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Joanna Sikora & Frank Lewins state in their article ‘Attitudes concerning euthanasia: Australia at the turn of the 21st Century’ that ‘different people’s opinions and views are salient in policy development in Western industrialised countries’ (Sikora and Lewins, 2007) Therefore it is important to consider public opinion on the Euthanasia debate. There are three dominant perspectives on why individuals hold particular attitudes towards pro euthanasia decisions, stated in the Sikora & Lewins article. The ‘Utilitarianism or Consequentialism’ view the ‘Christian doctrine’ view and the ‘Individualism based on deductive and rational principles’ view. (Sikora and Lewins, 2007) The article presents these three views and their support for different types of euthanasia; “The terminally ill, the elderly, young disabled adult and young incurable ill adult in pain”. The Utilitarianism or Consequentialism view approved all four situations with the main argument that “Approve only if the wish is sound or that it will reduce prolonged pointless suffering and if there is little chance of better integration into the community.” The Christian Doctrine view rejected all four under the principle that “Humans have no autonomy to decide their own lives.” The Individualism based on deductive and rational principles’ view approved all four situations if “it is an independent and rational choice.” This presents three main arguments pro Euthanasia of ‘mercy killing/compassion’ and ‘the right to choose/ autonomous decision’ and ‘to die with dignity.’ The main argument against euthanasia is religious beliefs.

Stella Tarakson’s book ‘World issues come to Australia: Euthanasia’ discusses arguments for and against Euthanasia. The main differing argument presented for euthanasia was “The euthanasia underworld.” (Tarakson, 2008 p. 28) Where Tarakson’s states that Pro-euthanasia advocates claim that despite being illegal, voluntary euthanasia still occurs. Where Doctors, nurses or friends and relatives of the terminally ill carry out voluntary euthanasia. Dr. Jack Kervorkian, a retired pathologist openly admitted to having assisted at least 130 people to take their lives. His aim was to cause a change in the law. (Tarakson, 2008 p. 28) Tarakson’s also brings up liable arguments against euthanasia besides religious views. Such as the chance of medical error or possibility of a cure, as a patient might have been misdiagnosed, or recover unexpectedly, there is also the prospects of medical advancements in the near future. She also brings up the point that a patient might feel pressured into thinking they have “a duty to die” where the individual may feel as a burden even if the family is not directly putting pressure. The patient might feel guilty and “the right to die may become a moral duty to die.” (Tarakson, 2008 p. 39)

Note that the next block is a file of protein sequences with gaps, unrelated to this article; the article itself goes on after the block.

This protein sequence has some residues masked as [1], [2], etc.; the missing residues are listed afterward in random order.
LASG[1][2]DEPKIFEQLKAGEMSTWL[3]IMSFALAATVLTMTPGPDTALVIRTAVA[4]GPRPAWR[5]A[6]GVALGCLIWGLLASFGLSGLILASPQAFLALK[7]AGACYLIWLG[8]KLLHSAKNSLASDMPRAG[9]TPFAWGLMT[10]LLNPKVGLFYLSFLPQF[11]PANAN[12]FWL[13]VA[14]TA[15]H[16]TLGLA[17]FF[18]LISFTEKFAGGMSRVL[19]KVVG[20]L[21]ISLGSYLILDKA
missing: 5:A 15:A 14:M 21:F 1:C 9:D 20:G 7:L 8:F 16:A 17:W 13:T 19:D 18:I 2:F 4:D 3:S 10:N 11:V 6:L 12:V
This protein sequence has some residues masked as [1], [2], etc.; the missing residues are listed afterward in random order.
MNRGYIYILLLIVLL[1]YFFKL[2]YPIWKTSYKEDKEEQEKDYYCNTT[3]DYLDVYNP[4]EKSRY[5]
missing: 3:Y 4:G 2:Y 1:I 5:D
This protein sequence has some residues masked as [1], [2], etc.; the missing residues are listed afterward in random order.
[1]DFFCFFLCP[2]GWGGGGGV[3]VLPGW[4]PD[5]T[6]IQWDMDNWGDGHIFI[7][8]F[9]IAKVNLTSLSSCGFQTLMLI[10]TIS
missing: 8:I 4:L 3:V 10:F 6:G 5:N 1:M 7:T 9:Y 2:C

Euthanasia either voluntary, non-voluntary sparks controversy in the public. It is important to (haven’t finished conclusion)

 

 

 

 

 

 

 

 

 

 

 

 

 

 

 

 

 

 

Bibliography

·       Journal

In-text: (Sikora and Lewins, 2007)

Sikora, J. and Lewins, F. (2007). Attitudes concerning euthanasia: Australia at the turn of the 21stCentury. Health Sociology Review, 16(1), pp.68-78.

 

·       Book

In-text: (Tarakson, 2008)

Tarakson, S. (2008). Euthanasia. Port Melbourne, Vic.: Heinemann Library.

·       Website

In-text: (Timothy J. Legg, 2017)

Timothy J. Legg, C. (2017). Euthanasia and assisted suicide: What are they and what do they mean?. online Medical News Today. Available at: https://www.medicalnewstoday.com/articles/182951.php?utm_source=TrendMD&utm_medium=cpc&utm_campaign=Medical_News_Today_TrendMD_1 Accessed 27 Jan. 2018.

·       Website

In-text: (Heraldsun.com.au, 2018)

Heraldsun.com.au. (2018). Euthanasia Bill passes Vic parliament. online Available at: http://www.heraldsun.com.au/news/victoria/euthanasia-bill-voluntary-assisted-dying-passes-victorian-parliament/news-story/bc69cfc9d0884fa9f28bec47dadfe089?nk=de63dc4bc79b2c3409b24543f9950328-1517033297 Accessed 27 Jan. 2018.

·       Website

In-text: (Abs.gov.au, 2018)

Abs.gov.au. (2018). 3302.0.55.001 – Life Tables, States, Territories and Australia, 2014-2016. online Available at: http://www.abs.gov.au/ausstats/[email protected]/Latestproducts/3302.0.55.001Main%20Features22014-2016?opendocument&tabname=Summary&prodno=3302.0.55.001&issue=2014-2016&num=&view= Accessed 27 Jan. 2018.